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Thread: Satellite T16 Discussion

  1. #81
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    Quote Originally Posted by Doctor j View Post
    Finally, Probably been there a couple of days.
    STA request said IOT ~ 3 weeks then drift to 100.85 degrees west

    Doctor j

    It said the drift would require 7 weeks. I'm guessing that lengthy timeline is probably due to its electric propulsion making maneuvering slower...

  2. #82
    Edgecutter bakers12's Avatar
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    So with electric propulsion, has the word "burn" been replaced with something else that means "engine operation?" Not kidding, I really don't know anything about this type of engine. I assume it's different than the xenon motors on previous DirecTV spacecraft.
    Dear God, Please send clothes for all those poor ladies in Daddy's computer. Amen.

  3. #83
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    Quote Originally Posted by bakers12 View Post
    So with electric propulsion, has the word "burn" been replaced with something else that means "engine operation?" Not kidding, I really don't know anything about this type of engine. I assume it's different than the xenon motors on previous DirecTV spacecraft.
    Rather than burning fuel they use a type of ion propulsion or Hall thruster that uses electrical power an as input along with a propellant such as xenon. The amount of thrust they can produce is a lot less, but they use much less propellant. So they'll either have a longer useful fuel life or carry less fuel which means reduced launch mass. They have more than adequate thrust for station keeping, but bigger movements take longer than chemical propulsion.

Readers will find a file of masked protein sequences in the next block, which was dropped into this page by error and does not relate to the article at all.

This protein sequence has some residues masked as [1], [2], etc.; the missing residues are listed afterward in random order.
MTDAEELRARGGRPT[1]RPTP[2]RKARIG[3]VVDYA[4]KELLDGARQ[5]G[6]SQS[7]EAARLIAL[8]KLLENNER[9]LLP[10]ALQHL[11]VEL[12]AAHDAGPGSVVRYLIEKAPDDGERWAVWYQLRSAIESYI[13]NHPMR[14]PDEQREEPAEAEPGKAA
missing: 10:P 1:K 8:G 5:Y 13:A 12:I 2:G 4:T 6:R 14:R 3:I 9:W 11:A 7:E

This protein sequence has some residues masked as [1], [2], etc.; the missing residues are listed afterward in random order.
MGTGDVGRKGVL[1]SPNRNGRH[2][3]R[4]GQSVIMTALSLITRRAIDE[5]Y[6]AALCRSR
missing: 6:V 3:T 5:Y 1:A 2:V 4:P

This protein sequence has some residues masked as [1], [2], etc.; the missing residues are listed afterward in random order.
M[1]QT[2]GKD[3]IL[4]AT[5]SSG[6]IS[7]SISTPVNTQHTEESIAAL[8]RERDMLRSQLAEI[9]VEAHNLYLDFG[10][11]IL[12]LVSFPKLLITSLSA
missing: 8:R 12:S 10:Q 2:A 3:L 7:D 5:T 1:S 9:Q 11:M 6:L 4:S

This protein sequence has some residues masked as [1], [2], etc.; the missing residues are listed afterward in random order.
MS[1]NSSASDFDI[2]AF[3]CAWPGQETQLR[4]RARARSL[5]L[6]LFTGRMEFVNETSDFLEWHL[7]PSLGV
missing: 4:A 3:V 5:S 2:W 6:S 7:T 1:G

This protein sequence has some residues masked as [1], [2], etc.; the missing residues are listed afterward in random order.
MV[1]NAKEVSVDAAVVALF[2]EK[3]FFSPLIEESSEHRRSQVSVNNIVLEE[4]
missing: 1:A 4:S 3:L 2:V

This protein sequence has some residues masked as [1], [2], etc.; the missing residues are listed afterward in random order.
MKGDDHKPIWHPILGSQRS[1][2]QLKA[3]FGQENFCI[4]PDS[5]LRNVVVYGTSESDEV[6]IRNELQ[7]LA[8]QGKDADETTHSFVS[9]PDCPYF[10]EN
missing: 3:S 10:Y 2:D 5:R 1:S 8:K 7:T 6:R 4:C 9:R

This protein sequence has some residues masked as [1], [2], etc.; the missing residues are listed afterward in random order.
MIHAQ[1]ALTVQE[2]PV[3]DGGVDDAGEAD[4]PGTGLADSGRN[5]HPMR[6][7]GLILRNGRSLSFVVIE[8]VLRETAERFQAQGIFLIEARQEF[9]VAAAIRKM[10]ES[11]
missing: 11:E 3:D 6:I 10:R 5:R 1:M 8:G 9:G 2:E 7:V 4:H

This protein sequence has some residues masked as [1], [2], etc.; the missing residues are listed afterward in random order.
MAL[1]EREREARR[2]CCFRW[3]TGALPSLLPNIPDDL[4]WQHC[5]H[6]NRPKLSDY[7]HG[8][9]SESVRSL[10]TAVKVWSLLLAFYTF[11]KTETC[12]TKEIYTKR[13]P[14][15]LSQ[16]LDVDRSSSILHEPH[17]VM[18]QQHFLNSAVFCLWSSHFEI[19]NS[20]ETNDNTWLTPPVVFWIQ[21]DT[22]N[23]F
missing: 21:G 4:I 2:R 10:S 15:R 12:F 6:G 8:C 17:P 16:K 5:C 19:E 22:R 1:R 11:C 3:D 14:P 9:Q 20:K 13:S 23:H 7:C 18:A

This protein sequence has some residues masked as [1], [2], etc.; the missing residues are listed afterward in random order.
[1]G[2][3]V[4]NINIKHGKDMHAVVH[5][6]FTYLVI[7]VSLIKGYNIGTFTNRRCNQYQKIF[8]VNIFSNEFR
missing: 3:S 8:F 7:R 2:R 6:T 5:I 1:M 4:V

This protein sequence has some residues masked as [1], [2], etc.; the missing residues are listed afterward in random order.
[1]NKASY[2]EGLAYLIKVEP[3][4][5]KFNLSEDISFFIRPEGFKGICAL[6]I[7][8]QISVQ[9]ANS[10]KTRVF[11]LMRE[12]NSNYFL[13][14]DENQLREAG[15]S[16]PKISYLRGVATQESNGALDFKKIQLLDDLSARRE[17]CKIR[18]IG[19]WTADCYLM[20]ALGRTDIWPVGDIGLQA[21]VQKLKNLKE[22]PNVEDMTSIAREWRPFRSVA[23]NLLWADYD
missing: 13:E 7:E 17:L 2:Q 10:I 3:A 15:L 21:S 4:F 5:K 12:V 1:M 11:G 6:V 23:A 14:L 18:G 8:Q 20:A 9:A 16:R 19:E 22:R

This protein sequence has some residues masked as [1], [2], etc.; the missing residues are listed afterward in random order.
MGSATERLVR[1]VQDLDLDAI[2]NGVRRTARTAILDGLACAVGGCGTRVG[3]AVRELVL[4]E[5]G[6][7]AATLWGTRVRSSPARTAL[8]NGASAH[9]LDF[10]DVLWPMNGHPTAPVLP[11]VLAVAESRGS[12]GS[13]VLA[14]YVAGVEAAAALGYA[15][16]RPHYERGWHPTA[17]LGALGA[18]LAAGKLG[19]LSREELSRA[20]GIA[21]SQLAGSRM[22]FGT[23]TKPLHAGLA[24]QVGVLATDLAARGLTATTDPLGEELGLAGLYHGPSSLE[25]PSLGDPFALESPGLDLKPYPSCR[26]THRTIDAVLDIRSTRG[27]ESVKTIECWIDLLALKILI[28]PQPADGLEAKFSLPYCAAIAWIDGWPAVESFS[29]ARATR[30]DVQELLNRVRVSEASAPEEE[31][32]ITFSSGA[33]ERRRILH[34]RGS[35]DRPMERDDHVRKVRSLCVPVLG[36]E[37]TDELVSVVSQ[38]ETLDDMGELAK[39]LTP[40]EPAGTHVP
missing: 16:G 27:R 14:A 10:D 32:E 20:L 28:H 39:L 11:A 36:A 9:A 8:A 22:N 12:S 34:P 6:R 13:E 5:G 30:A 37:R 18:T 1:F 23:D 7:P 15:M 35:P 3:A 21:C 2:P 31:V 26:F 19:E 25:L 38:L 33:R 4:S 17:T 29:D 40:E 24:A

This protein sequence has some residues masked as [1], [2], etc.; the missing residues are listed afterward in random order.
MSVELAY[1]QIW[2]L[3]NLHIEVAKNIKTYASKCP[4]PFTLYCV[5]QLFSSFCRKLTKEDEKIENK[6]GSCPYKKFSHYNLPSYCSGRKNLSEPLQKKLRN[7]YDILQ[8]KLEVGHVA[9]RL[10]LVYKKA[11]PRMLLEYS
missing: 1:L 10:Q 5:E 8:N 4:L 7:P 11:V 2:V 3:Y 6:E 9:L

The other satellite launched in T16's mission had a fully electric propulsion so unlike T16 it is using it for orbit raising. So it isn't expected to reach GSO until Q4 this year. So they saved even more launch mass by not using chemical propulsion for orbit raising, but they have to wait a while for it to reach its proper orbit (and then presumably another 2-3 months for IOT and reaching its final destination)

  4. #84
    Super Moderator Doctor j's Avatar
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    Quote Originally Posted by slice1900 View Post
    Rather than burning fuel they use a type of ion propulsion or Hall thruster that uses electrical power an as input along with a propellant such as xenon. The amount of thrust they can produce is a lot less, but they use much less propellant. So they'll either have a longer useful fuel life or carry less fuel which means reduced launch mass. They have more than adequate thrust for station keeping, but bigger movements take longer than chemical propulsion.

    The other satellite launched in T16's mission had a fully electric propulsion so unlike T16 it is using it for orbit raising. So it isn't expected to reach GSO until Q4 this year. So they saved even more launch mass by not using chemical propulsion for orbit raising, but they have to wait a while for it to reach its proper orbit (and then presumably another 2-3 months for IOT and reaching its final destination)
    Latest Eutelsat 7C data shows painfully slow transfer to GSO: